- Place a bolster or rolled towel under the thighs, just below the sit bones.
- Use yoga blocks and cushions to make an inclined support.
- Lie back on the cushions so the spine and head are supported.
- Relax arms to the sides, palms facing up.
- Breathe deeply and hold the pose for 3–10 minutes.
Legs-Up-the-Wall Pose, or Viparita Karani, helps relieve lower back pain and tension while stretching the hip extensors.
To do Legs-Up-the-Wall Pose:
- Lie back in front of a wall with a blanket or small pillow supporting the head.
- Inhale and lift the legs to place the calves against the wall while flexing the feet toward the ceiling.
- Exhale while readjusting to bring the tailbone close to the wall and the body to a 90-degree angle.
- Stay in the pose for 3–10 minutes.
Reclined Hero Pose, or Supta Virasana, gently stretches the pelvis and abdomen and may help relieve discomfort and bloating.
To do Reclined Hero Pose:
- Kneel down with the insides of the knees together.
- Put the feet wider than the hips, with the tops of the feet resting on the floor and the big toes pointing toward the center.
- Sit the buttocks on the floor between the feet.
- Gently lean back using the elbows as support until the back rests on the ground.
- Rest the arms at the sides of the body at a slight angle.
- Hold the position for up to 1 minute.
Garland Pose, or Malasana, helps stretch and open the groin muscles, inner thighs, and lower calf muscles. It also helps strengthen the abdominal muscles.
To do Garland Pose:
- Start in a standing position with the heels slightly wider than hip-distance apart and the toes turned toward the sides of the mat.
- Exhale and slowly lower into a deep squatting position.
- Inhale while lengthening the spine and drawing the chest forward.
- Press the palms together and place the elbows inside the knees to create resistance.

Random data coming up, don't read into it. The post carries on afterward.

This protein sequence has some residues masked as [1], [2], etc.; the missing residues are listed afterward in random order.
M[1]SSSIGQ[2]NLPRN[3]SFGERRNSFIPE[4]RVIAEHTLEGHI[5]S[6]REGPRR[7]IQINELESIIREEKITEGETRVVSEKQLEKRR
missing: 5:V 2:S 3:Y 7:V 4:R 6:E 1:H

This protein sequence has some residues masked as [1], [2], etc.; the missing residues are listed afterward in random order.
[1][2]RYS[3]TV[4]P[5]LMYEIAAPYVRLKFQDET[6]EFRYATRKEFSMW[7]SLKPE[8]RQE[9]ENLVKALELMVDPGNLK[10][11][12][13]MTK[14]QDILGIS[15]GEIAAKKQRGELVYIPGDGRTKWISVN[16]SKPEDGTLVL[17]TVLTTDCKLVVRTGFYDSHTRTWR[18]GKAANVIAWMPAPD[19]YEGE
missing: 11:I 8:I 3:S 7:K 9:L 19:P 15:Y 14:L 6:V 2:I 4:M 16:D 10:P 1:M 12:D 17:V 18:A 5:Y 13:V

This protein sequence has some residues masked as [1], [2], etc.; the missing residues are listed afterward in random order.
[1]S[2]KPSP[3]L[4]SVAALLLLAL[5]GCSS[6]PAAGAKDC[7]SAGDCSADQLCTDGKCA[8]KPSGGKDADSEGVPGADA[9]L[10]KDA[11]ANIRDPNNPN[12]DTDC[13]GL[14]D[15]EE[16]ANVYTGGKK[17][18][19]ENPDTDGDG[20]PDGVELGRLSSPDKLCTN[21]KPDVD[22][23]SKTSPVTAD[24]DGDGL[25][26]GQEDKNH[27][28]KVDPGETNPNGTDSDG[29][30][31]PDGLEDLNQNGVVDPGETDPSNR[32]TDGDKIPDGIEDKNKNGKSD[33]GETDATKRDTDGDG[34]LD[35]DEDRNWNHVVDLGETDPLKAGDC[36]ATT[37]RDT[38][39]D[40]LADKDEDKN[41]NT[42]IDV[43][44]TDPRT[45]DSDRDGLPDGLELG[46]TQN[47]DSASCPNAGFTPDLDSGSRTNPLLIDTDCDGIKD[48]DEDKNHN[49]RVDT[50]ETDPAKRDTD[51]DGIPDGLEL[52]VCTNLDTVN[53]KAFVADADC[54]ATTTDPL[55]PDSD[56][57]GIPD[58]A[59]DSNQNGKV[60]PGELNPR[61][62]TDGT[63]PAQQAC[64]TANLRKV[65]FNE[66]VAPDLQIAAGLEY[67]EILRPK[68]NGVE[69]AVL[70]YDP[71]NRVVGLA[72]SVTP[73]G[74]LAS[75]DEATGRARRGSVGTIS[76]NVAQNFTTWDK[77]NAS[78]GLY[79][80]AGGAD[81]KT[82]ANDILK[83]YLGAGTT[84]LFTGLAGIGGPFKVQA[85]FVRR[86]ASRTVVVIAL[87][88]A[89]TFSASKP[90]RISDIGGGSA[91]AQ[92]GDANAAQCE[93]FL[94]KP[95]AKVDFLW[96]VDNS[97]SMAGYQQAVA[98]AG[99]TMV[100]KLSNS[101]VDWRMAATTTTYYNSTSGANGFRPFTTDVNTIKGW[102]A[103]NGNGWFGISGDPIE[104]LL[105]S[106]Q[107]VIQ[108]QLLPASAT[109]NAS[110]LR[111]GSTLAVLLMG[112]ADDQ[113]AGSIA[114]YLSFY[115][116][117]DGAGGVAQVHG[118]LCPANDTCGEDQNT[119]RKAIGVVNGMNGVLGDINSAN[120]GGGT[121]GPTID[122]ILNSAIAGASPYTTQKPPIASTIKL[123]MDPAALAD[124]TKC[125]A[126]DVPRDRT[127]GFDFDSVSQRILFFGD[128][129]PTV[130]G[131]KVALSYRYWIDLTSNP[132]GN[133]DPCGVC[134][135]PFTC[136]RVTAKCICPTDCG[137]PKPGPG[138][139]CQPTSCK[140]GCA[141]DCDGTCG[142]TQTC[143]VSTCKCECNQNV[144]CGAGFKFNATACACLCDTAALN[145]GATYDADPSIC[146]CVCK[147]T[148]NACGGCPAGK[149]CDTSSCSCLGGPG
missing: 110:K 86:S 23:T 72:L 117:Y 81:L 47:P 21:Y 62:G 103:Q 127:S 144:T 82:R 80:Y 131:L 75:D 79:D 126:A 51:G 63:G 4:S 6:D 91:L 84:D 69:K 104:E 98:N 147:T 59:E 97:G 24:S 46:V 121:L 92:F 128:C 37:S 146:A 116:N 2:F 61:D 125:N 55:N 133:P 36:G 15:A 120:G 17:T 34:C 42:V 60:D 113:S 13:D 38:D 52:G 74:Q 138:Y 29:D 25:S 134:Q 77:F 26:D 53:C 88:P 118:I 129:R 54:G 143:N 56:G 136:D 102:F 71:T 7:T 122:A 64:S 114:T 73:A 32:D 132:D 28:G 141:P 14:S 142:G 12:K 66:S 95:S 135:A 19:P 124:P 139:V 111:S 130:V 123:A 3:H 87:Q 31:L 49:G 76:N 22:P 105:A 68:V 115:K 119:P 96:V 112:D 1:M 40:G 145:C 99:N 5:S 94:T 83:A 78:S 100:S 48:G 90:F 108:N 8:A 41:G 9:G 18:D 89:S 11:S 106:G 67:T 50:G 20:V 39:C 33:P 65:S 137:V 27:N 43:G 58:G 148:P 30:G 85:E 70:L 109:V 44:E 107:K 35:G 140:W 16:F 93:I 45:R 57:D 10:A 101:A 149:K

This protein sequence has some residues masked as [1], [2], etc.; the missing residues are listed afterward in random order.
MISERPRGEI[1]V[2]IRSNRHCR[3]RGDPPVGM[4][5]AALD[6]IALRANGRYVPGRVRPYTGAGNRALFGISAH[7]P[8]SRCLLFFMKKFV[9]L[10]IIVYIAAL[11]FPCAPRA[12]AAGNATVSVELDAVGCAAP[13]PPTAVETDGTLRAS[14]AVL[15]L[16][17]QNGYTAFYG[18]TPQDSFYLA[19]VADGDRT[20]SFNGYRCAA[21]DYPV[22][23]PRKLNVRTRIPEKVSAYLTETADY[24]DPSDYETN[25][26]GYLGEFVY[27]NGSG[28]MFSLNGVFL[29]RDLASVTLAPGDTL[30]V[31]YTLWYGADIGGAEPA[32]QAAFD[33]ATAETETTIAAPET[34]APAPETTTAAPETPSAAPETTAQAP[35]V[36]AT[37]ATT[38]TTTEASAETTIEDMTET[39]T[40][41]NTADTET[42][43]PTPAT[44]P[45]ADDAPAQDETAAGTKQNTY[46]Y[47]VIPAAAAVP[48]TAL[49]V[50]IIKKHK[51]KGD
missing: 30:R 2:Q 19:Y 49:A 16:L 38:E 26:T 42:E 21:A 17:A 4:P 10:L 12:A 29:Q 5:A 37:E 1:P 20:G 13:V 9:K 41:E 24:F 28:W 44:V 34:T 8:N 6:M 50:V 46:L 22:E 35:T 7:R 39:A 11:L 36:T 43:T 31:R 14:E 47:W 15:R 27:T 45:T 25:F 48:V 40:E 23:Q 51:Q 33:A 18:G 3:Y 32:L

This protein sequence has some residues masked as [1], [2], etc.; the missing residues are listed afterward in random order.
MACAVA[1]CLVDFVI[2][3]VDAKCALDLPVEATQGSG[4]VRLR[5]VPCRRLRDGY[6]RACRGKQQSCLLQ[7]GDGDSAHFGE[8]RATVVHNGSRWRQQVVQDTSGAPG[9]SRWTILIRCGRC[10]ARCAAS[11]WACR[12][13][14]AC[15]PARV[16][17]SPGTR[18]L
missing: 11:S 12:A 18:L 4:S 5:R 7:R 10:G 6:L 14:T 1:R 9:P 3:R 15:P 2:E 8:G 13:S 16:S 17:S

- Hold the pose for 5–10 slow breaths.
Reclined Bound Angle Pose, or Supta Baddha Konasana, helps lengthen and release the groin muscles and relax the lower spine.
To do Reclined Bound Angle Pose:
- Gently lie back on the mat. Shift the buttocks to allow the lower back to melt into the mat.
- Inhale, bend the knees, and draw the feet together on the mat, pulling them toward the groin.
- Exhale and allow the knees to gently fall out to the sides toward the ground with the feet together on the mat.
- Rest the arms at the sides at a slight angle.
- Hold the pose for 30 seconds to 1 minute.
Yoga Nidra, sometimes called yoga sleep, is a deep relaxation technique. Practicing Yoga Nidra can help people with endometriosis reduce anxiety and depression.
To do Yoga Nidra:
- Lie flat on the back.
- Straighten the legs and arms, resting them on the floor with hands open, palms facing up, and ankles relaxing open.
- Take deep breaths and relax the muscles.
While in the pose, visualize relaxing each section of the body. For example, relax the right foot and then the ankle, and move up each section of the right leg. Then, repeat this with the left leg until each body part is in deep relaxation.